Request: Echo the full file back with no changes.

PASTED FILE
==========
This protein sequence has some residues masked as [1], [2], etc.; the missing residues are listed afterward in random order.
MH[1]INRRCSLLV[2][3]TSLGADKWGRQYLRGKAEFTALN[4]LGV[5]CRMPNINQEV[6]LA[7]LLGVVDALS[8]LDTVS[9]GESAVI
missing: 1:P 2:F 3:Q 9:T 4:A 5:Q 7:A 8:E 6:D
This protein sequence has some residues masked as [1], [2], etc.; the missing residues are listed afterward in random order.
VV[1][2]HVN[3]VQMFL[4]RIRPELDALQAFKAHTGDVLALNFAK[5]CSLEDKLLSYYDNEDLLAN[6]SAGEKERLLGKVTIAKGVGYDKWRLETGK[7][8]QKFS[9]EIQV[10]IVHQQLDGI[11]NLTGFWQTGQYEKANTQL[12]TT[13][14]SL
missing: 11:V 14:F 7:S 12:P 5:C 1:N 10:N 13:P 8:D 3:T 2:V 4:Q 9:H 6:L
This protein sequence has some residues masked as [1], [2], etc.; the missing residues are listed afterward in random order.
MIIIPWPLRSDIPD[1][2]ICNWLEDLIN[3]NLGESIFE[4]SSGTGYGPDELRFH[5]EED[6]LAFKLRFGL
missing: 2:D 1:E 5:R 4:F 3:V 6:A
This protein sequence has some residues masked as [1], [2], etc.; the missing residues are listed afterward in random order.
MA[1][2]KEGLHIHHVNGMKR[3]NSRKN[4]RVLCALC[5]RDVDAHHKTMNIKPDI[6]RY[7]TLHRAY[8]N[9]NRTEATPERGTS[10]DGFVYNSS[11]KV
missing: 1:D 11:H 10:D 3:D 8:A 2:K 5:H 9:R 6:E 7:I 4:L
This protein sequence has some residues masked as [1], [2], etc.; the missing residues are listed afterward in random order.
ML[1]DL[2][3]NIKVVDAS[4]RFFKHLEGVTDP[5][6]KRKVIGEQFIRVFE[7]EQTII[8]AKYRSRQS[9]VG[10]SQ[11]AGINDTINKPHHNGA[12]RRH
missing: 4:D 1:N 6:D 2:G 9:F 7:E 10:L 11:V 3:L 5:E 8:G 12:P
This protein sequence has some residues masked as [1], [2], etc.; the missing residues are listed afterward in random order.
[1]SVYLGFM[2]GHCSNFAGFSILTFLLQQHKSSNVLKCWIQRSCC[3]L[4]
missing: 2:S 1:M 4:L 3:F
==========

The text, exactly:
This protein sequence has some residues masked as [1], [2], etc.; the missing residues are listed afterward in random order.
MH[1]INRRCSLLV[2][3]TSLGADKWGRQYLRGKAEFTALN[4]LGV[5]CRMPNINQEV[6]LA[7]LLGVVDALS[8]LDTVS[9]GESAVI
missing: 1:P 2:F 3:Q 9:T 4:A 5:Q 7:A 8:E 6:D
This protein sequence has some residues masked as [1], [2], etc.; the missing residues are listed afterward in random order.
VV[1][2]HVN[3]VQMFL[4]RIRPELDALQAFKAHTGDVLALNFAK[5]CSLEDKLLSYYDNEDLLAN[6]SAGEKERLLGKVTIAKGVGYDKWRLETGK[7][8]QKFS[9]EIQV[10]IVHQQLDGI[11]NLTGFWQTGQYEKANTQL[12]TT[13][14]SL
missing: 11:V 14:F 7:S 12:P 5:C 1:N 10:N 13:P 8:D 3:T 2:V 4:Q 9:H 6:L
This protein sequence has some residues masked as [1], [2], etc.; the missing residues are listed afterward in random order.
MIIIPWPLRSDIPD[1][2]ICNWLEDLIN[3]NLGESIFE[4]SSGTGYGPDELRFH[5]EED[6]LAFKLRFGL
missing: 2:D 1:E 5:R 4:F 3:V 6:A
This protein sequence has some residues masked as [1], [2], etc.; the missing residues are listed afterward in random order.
MA[1][2]KEGLHIHHVNGMKR[3]NSRKN[4]RVLCALC[5]RDVDAHHKTMNIKPDI[6]RY[7]TLHRAY[8]N[9]NRTEATPERGTS[10]DGFVYNSS[11]KV
missing: 1:D 11:H 10:D 3:D 8:A 2:K 5:H 9:R 6:E 7:I 4:L
This protein sequence has some residues masked as [1], [2], etc.; the missing residues are listed afterward in random order.
ML[1]DL[2][3]NIKVVDAS[4]RFFKHLEGVTDP[5][6]KRKVIGEQFIRVFE[7]EQTII[8]AKYRSRQS[9]VG[10]SQ[11]AGINDTINKPHHNGA[12]RRH
missing: 4:D 1:N 6:D 2:G 9:F 7:E 10:L 11:V 3:L 5:E 8:G 12:P
This protein sequence has some residues masked as [1], [2], etc.; the missing residues are listed afterward in random order.
[1]SVYLGFM[2]GHCSNFAGFSILTFLLQQHKSSNVLKCWIQRSCC[3]L[4]
missing: 2:S 1:M 4:L 3:F